Saturday, 24 August 2013

Going... Down?

Okay...Title only meaningful to those who are familiar with the old Aerosmith track, 'Love in An Elevator', a good but vastly overplayed track (at one time). My frustration with my one time favourite band has increased as the teenage, rock-chick-love has lessened; all because they sold out to the soft rock market with dribbly anthems like 'Don't Wanna Miss A Thing'.
Apologies. My intentions to write about 'recovery' have been twisted into a rant about my old musical idols.

(Aside) It occurs to me as I apologise, that actually, Steve Tyler and Joe Perry are a long way from being completely irrelevant links to the subject in hand. Both singers have grappled and battled with serious alcohol and heroin addictions. Both know the agonies that come with fighting to be free from that which has possession of your mind.

Addiction comes in so many forms and is something so closely related to the topic of Eating Disorders that it is worthy of some careful thought.
Now however, my mind is too tired to begin debating the fine lines and the overlaps. I regularly feel the urge to write some more informative pieces about Anorexia and Mental Health here but every time I sit down to write, the words sort of ebb away from my (cognitively impaired) mind. 

That's right. 
"Cognitively Impaired". 
The term, used by the experts, to explain the condition of a mind weakened by the effects of malnutrition. 
It makes me wince to accept that this is my current state and yet, all my Anorexic protestations, the frantic scrabbling to deny truth, dwindle in the face of plain, starkly real figures. 
The scales don't lie, although, typically, in the mind of someone suffering with an Eating Disorder, they are incorrect. Not day upon day upon day they're not. 
I'm following that bloody line of decline, and I KNOW it... It's as though I am rendered completely helpless by the power of the Anorexia.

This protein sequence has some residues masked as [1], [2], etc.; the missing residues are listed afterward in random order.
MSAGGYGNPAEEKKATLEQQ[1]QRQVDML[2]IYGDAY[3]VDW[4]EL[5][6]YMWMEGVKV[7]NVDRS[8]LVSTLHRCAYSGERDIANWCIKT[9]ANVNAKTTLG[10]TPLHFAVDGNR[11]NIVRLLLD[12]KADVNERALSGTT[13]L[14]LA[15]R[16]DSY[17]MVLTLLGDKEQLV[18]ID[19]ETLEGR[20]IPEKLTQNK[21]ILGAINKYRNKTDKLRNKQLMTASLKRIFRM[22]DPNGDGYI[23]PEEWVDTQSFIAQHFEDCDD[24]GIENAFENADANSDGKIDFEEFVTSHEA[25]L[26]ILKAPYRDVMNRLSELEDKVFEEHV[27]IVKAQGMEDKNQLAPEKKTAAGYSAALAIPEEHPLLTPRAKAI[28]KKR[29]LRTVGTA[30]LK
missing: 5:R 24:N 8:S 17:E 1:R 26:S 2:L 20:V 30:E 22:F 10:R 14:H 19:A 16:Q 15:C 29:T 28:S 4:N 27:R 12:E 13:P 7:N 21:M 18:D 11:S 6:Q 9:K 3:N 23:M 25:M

My daylight head says, 'C'mon! Get a grip! You have to find the strength, the power, to beat this';  In the lonely darkness of the restless night, the more sinsiter voice, 'You'll be lucky if you wake up to see a new day. Your internal organs are tired. Your heart is weak'. 

A young lady who I was an inpatient with for six months, died last week. 
Multiple Organ Failure caused by a long term Eating Disorder.
She was strong, lively, witty, intelligent. 
Her death rocked the ED community I 'served time' with. 


At the same time, my best friend here in ___________  gave birth to a little girl. 
And so, the cycle of life and death continues. Everywhere today and tomorrow and for the rest of time, the mortality drum will continue, beating out it's rhythm on the lives it chooses. I get that. 
What I struggle to accept, is the slow suicide that this illness contributes to this pattern. It's so... horribly pointless. 
Life is to be lived, to the fullest. Jesus said that. And he is not to be argued with. 
Why then, am I, and so many beautiful, talented, young lives, subscribed and obligated to serve this hideous monster?

All answers on a postcard...

Saturday, 17 August 2013

A World Beyond Our Imaginations

…Maybe there IS. Maybe there isn’t.
Either way, if we don’t allow ourselves to entertain the possibility that there COULD be a different way of living life, and there MIGHT be a different way of thinking about things, we will never know.

I’m not the hippy type. I promise.

I don’t hug trees, I don’t take herbal hayfever tablets, I ‘m not a vegetarian, I’m not a member of Greenpeace, I don’t do yoga, I don’t wear clothing woven in South America and I’ve never tried Arnica.